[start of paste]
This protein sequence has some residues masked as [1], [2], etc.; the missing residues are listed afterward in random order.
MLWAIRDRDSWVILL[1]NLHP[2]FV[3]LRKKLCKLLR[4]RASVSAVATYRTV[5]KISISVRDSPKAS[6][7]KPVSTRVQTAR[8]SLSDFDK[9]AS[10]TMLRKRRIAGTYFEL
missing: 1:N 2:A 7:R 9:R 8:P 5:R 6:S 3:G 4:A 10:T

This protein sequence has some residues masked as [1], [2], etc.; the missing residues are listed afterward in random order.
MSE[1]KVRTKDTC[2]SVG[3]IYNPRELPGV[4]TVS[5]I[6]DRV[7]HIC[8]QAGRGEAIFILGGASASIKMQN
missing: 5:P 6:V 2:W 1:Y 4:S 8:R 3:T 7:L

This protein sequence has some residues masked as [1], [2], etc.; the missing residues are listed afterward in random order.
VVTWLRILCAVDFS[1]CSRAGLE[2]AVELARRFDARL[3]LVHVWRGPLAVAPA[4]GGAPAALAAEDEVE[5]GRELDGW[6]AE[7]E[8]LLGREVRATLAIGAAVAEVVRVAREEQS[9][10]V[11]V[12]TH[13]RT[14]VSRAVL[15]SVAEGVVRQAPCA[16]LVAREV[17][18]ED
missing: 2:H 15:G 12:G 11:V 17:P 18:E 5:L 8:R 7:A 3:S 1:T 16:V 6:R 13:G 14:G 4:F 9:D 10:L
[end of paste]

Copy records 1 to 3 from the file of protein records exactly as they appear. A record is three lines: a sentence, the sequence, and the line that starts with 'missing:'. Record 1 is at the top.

This protein sequence has some residues masked as [1], [2], etc.; the missing residues are listed afterward in random order.
MLWAIRDRDSWVILL[1]NLHP[2]FV[3]LRKKLCKLLR[4]RASVSAVATYRTV[5]KISISVRDSPKAS[6][7]KPVSTRVQTAR[8]SLSDFDK[9]AS[10]TMLRKRRIAGTYFEL
missing: 1:N 2:A 7:R 9:R 8:P 5:R 6:S 3:G 4:A 10:T

This protein sequence has some residues masked as [1], [2], etc.; the missing residues are listed afterward in random order.
MSE[1]KVRTKDTC[2]SVG[3]IYNPRELPGV[4]TVS[5]I[6]DRV[7]HIC[8]QAGRGEAIFILGGASASIKMQN
missing: 5:P 6:V 2:W 1:Y 4:S 8:R 3:T 7:L

This protein sequence has some residues masked as [1], [2], etc.; the missing residues are listed afterward in random order.
VVTWLRILCAVDFS[1]CSRAGLE[2]AVELARRFDARL[3]LVHVWRGPLAVAPA[4]GGAPAALAAEDEVE[5]GRELDGW[6]AE[7]E[8]LLGREVRATLAIGAAVAEVVRVAREEQS[9][10]V[11]V[12]TH[13]RT[14]VSRAVL[15]SVAEGVVRQAPCA[16]LVAREV[17][18]ED
missing: 2:H 15:G 12:G 11:V 17:P 18:E 5:L 8:R 7:A 3:S 1:T 16:V 6:R 13:G 14:G 4:F 9:D 10:L